The chatter against the dollar as global reserve currency has ramped up in recent days. The risks are huge and largely ignored. Even allies are questioning how long the dollar can sustain its status in light of our enormous debt and deficit. Now, with the government shutdown in place and a political battle over the debt ceiling, our enemies are looking at the possibility of an attack on our currency during the confusion.
Sadly, too many believe that our dollar will remain permanently strong. Of course, these are in many cases the same people who would argue that deficits don’t matter and that the Treasury could mint $1 trillion platinum coins, essentially making up money out of thin air, and no one would complain. They are living in a fantasy world, emboldened by doctored government statistics that attempt to show there is no inflation in the system. Continue reading
Russia is also who will precisely benefit from an actual war on Iran. Not only through weapons and technology sales in the prelude to war, but through the oil and gas trade. Thus, it is also in Russia’s interests to escalate tensions with their middle east proxies against the west.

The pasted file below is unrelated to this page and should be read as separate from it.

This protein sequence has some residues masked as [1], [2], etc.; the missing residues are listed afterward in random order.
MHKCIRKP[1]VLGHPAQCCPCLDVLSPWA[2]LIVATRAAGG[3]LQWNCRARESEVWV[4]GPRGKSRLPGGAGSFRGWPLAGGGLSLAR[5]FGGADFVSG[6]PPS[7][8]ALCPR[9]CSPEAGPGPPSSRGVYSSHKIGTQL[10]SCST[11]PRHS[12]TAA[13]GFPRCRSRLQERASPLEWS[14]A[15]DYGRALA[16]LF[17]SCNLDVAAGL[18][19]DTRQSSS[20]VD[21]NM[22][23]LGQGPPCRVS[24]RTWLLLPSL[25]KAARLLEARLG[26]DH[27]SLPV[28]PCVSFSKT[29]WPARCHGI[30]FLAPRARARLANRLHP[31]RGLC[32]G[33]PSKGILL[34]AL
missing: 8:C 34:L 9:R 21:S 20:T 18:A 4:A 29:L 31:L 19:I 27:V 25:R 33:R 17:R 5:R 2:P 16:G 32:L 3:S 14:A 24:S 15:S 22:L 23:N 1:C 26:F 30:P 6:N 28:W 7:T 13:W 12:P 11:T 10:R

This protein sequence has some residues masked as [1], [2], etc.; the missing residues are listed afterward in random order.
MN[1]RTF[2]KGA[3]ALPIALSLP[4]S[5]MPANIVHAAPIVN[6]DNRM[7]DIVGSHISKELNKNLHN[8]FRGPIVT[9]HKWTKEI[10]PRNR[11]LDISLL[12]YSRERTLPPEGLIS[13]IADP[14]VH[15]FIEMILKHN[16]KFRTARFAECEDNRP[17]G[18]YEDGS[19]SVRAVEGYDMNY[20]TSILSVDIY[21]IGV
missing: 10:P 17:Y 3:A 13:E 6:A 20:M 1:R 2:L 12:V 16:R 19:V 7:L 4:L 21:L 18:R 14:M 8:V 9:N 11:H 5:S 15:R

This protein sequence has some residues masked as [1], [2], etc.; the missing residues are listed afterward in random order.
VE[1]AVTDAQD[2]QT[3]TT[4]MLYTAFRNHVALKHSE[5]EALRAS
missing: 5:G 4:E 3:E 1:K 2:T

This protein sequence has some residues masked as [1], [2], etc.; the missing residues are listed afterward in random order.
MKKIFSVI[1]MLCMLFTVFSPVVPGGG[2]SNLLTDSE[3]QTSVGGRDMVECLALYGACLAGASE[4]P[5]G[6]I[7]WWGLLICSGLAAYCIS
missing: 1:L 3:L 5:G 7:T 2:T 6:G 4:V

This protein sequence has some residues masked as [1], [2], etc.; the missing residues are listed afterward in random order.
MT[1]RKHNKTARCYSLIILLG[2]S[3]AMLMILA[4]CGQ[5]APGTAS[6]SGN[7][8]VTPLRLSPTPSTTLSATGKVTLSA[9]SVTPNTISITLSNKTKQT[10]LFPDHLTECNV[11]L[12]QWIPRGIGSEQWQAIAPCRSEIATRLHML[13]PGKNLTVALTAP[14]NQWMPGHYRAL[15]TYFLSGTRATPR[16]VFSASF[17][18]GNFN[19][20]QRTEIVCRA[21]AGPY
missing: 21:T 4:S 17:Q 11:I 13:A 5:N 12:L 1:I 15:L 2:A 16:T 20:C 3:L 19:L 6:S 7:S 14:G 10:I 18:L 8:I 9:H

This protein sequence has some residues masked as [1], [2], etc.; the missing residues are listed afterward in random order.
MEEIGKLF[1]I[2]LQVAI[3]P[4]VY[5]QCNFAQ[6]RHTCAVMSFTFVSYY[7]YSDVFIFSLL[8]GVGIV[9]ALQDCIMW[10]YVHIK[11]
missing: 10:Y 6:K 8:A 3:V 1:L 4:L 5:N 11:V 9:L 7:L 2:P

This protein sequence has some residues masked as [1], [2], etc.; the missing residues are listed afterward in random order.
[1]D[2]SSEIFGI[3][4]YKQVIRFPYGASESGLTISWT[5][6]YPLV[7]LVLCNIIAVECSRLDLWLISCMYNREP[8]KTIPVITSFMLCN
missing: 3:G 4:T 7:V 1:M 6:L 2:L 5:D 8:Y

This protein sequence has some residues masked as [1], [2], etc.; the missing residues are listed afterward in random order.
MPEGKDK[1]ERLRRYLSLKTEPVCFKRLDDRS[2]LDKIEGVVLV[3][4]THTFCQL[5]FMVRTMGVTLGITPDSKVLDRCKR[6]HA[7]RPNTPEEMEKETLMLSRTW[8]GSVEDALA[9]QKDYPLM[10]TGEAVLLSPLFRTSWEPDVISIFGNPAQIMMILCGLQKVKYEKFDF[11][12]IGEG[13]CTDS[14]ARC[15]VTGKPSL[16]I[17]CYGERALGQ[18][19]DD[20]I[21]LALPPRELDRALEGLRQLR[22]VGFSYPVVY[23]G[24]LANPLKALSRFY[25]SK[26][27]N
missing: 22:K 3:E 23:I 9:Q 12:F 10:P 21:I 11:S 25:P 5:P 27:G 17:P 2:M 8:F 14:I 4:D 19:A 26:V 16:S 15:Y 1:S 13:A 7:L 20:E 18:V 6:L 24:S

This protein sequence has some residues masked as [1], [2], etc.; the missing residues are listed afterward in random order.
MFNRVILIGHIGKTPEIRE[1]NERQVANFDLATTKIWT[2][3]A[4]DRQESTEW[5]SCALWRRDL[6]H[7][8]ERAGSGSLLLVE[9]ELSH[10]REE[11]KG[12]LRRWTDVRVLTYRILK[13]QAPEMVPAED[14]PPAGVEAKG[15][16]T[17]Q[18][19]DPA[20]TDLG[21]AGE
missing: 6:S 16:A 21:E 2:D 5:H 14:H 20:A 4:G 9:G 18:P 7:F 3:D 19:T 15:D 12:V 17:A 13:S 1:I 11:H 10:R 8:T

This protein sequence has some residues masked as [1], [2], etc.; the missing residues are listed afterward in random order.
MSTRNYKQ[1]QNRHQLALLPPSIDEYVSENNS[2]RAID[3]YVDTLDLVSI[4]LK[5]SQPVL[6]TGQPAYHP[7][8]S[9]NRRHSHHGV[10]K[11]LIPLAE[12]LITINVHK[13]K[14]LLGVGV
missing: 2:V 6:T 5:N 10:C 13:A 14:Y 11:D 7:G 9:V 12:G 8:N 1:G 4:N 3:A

(Reuters) – As the European Union prepares to ban Iranian oil and the United States turns the screw on payments, oil executives and policymakers say China and Russia stand to gain the most and Western oil firms and consumers may emerge the biggest losers.
Iran will continue to sell much the same volume of oil – 2.6 million barrels per day or around 3 percent of world supply – but almost all of it will flow to China, they reason. And being pretty much Iran’s only remaining customer, Beijing will be able to negotiate a much reduced price.
The EU will ban Iranian oil from July. The United States plans sanctions on Iran’s central bank and possibly its shipping firm. European headquartered oil firms such as France’s Total and Royal Dutch Shell have already abandoned Iranian oil purchases or are in the process of doing so.
Continue reading article: Oil industry sees China winning, West losing from Iran sanctions (Reuters)